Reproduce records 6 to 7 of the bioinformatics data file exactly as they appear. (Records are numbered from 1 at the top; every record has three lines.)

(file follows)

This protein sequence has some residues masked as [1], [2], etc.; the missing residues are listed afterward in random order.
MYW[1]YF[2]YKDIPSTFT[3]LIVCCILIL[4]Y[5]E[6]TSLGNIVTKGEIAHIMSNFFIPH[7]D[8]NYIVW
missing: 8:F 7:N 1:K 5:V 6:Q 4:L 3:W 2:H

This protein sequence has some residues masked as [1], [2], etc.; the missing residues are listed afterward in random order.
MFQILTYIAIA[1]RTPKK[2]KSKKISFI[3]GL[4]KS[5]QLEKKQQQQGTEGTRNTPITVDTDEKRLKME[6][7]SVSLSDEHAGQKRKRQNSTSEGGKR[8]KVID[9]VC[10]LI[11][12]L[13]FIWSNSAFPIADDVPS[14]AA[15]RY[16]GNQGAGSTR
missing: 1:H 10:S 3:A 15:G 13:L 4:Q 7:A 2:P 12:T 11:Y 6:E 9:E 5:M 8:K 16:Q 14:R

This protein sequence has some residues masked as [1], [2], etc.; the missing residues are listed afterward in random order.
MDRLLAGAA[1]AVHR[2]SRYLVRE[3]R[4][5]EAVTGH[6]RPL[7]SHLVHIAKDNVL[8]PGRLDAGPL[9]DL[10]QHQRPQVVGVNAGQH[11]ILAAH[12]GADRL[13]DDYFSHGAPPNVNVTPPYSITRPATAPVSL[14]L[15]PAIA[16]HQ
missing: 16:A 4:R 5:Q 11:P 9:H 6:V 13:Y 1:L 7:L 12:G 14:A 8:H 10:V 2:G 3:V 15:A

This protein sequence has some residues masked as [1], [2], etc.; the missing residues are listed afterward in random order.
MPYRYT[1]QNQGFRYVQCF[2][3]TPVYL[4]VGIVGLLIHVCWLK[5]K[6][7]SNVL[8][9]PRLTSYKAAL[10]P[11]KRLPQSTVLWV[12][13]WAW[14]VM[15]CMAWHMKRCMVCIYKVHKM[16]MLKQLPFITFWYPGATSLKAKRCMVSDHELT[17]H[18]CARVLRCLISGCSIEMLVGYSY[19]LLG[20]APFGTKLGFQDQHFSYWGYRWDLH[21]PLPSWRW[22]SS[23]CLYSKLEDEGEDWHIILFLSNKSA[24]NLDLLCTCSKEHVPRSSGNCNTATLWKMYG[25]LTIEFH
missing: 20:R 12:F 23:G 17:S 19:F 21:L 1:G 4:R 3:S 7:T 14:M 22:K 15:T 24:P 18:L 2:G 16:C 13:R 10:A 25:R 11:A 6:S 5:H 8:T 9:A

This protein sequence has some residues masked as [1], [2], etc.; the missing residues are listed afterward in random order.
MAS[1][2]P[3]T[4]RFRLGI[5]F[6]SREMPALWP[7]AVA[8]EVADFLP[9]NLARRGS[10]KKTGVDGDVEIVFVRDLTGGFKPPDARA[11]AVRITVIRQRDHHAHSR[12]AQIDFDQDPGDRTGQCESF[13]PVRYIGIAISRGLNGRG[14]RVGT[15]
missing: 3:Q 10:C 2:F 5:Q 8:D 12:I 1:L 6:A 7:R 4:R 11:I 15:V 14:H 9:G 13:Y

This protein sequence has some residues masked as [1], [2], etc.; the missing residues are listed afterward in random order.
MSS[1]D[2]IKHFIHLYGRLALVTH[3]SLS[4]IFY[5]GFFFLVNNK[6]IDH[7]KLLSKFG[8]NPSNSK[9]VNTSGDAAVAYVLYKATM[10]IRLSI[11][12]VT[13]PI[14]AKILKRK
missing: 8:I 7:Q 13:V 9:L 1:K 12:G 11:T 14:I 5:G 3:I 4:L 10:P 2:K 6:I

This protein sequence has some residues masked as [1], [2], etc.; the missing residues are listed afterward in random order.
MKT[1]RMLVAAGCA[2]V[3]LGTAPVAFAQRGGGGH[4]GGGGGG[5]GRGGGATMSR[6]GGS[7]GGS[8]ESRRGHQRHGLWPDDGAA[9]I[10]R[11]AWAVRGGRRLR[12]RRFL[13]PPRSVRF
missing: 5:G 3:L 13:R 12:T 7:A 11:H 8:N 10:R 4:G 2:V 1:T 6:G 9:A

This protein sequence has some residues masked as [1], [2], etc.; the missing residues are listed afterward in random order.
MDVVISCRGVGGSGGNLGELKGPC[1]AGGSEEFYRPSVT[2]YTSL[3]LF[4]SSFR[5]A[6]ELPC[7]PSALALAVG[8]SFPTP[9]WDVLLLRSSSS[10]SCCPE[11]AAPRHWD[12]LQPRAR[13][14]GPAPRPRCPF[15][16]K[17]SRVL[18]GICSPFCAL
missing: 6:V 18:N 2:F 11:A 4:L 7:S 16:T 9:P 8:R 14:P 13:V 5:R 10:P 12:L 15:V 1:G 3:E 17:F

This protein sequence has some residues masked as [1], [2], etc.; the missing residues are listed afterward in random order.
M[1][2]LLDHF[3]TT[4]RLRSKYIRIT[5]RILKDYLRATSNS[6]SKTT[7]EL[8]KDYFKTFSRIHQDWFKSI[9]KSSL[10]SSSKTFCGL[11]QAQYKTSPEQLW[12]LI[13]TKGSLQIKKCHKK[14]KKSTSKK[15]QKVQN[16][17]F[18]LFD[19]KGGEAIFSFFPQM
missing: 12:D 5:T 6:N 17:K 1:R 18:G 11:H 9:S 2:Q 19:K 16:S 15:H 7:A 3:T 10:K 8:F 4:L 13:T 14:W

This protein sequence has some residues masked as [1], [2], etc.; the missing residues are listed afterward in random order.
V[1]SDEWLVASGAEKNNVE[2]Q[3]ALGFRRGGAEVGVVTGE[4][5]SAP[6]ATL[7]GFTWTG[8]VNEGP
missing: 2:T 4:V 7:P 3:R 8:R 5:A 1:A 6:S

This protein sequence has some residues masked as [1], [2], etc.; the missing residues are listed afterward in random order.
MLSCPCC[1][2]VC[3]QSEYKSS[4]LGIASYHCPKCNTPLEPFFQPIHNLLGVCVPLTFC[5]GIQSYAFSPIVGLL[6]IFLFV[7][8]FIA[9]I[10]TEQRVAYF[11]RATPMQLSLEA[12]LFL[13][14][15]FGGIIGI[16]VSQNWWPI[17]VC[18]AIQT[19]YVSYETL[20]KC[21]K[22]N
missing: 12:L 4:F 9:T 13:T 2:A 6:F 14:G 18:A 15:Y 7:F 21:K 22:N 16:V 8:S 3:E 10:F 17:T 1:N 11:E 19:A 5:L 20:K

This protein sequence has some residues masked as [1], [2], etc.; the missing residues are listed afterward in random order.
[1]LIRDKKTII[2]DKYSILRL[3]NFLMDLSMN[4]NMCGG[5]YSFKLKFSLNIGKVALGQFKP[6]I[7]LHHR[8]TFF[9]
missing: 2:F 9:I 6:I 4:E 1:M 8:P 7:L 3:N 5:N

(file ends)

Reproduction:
This protein sequence has some residues masked as [1], [2], etc.; the missing residues are listed afterward in random order.
MSS[1]D[2]IKHFIHLYGRLALVTH[3]SLS[4]IFY[5]GFFFLVNNK[6]IDH[7]KLLSKFG[8]NPSNSK[9]VNTSGDAAVAYVLYKATM[10]IRLSI[11][12]VT[13]PI[14]AKILKRK
missing: 8:I 7:Q 13:V 9:L 1:K 12:G 11:T 14:I 5:G 3:I 4:L 10:P 2:K 6:I

This protein sequence has some residues masked as [1], [2], etc.; the missing residues are listed afterward in random order.
MKT[1]RMLVAAGCA[2]V[3]LGTAPVAFAQRGGGGH[4]GGGGGG[5]GRGGGATMSR[6]GGS[7]GGS[8]ESRRGHQRHGLWPDDGAA[9]I[10]R[11]AWAVRGGRRLR[12]RRFL[13]PPRSVRF
missing: 5:G 3:L 13:R 12:T 7:A 11:H 8:N 10:R 4:G 2:V 1:T 6:G 9:A